<< The Fate of Merry and Pippin
Peter (cont.): [Merry and Pippin run through Fangorn] This was a studio set, Fangorn Forest, because we hunted
round on location in New Zealand to try to find a real forest that could stand in for Fangorn, but it’s, sort of, so
evocative and so atmospheric, and the trees have to be big, old, gnarly, twisted trees, and we just, really, couldn’t
find a single place in New Zealand that we thought would be a good Fangorn, so we decided it should have a slightly heightened,
you know, feel: it didn’t have to be ultra-realistic, and so we built all these trees – everything that you’re
seeing here is either a miniature forest or it’s a set, a studio set, and all of the trees are fake. They’re a
wonderful job – incredible art department to actually be able to build these things to look real, because often fake
trees look really like fake trees.
Fran: I always felt guilty when we would walk into a Fangorn set, because I’d think about the trees that died
for the set, and how it was so much in conflict with what the story was about!
Peter: Yeah, most of it was made out of old, dead trees – bits and pieces lying on the ground – and
the bark was usually rubber: I mean, a lot of the bark on the trees was actually just big sheets of rubber that had been moulded
off a real tree. (beat) The first time we see Treebeard. Treebeard was a really difficult character –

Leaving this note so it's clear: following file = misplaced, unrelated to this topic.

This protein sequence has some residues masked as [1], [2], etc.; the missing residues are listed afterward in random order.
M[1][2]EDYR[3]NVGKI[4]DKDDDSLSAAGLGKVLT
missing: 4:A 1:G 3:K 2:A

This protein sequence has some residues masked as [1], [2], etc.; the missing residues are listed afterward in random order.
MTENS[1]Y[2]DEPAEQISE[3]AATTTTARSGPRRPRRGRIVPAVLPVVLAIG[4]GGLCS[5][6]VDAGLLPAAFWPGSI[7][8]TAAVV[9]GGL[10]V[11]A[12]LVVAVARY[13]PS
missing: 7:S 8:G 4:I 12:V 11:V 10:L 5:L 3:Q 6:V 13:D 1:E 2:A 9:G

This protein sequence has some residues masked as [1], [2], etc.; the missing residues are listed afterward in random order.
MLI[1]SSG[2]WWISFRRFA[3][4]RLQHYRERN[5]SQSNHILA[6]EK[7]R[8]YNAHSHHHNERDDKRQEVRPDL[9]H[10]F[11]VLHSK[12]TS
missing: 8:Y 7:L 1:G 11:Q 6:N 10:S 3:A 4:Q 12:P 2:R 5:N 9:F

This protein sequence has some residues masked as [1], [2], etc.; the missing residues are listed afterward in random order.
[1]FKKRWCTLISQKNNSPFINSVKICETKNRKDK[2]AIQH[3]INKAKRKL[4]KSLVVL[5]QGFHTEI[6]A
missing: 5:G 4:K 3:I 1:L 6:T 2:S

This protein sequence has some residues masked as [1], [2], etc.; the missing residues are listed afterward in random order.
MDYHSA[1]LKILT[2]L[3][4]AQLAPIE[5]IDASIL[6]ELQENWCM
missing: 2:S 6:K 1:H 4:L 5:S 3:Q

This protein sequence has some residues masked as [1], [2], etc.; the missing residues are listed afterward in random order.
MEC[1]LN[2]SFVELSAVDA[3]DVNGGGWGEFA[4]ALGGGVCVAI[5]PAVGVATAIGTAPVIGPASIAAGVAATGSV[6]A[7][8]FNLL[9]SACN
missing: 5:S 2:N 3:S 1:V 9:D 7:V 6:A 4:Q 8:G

initially he was, and conceptually he was tough, because I always felt that there’s no way we could do a walking, talking
tree without making him look stupid. And I think I was being, you know, really freaked out by the way he looked in the Ralph
Bakshi cartoon version of ‘Lord of the Rings’ [Fran agrees] where he looked like a walking carrot; and
on the very first day at Weta, way back in, maybe, 1997, you know, I had the designers around and I said, “Listen, the
biggest challenge is going to be to design an Ent, to design something that doesn’t make us laugh.” Daniel Falconer,
one of Richard’s great designers, went away, drew a pencil sketch, showed it to me, and it was Treebeard. [Philippa
and Fran agree] It was the first time in my life I’d ever seen an Ent illustrated in a way that looked really
great. [Fran agrees], and it was his very first drawing; and I said [laughing], “We’ve got Treebeard! Okay,
we don’t have to do any more work on that! Let’s go onto the next thing!” It was incredible, it just happened
instantaneously; and about four years later, that original pencil sketch was used to design the final creature that we had
in the movie.
Philippa: And Daniel loves and knows Tolkien so, so well.
Peter: I like the pedantic nature of Treebeard. He is probably my favourite character – I mean, Gollum,
obviously, is pretty amazing, but as a sort of fantasy character, I just like the fact that he’s so pedantic and he’s
rather bureaucratic and he’s kind of dull; and his dullness I find very humorous and funny. It’s a rather self-important
character, and some of that, I think, comes from almost wanting to send Tolkien up, doesn’t it? Tolkien clearly, kind
of, revered Treebeard to such a degree that you can’t help but want to, sort of, poke fun at that a little bit when
you’re making the movie. It was difficult to create the face of Treebeard in the sense that, because he was supposed
to be bark, you know, you don’t really want bark to act like rubber and sort of stretch and push and squeeze, and yet
that’s what the skin of a face does, so we somehow had to try to get a balance between being able to have a mobile,
flexible face, but not betray the fact that it is supposed to be kind of wood. We didn’t try too hard to get many expressions
into his face, because we thought that with the more expressions there were, the less he’d actually come across like
Fran: Mmm. In fact, there are times when he lapses into being a tree, doesn’t he?
The Passage of the Marshes >>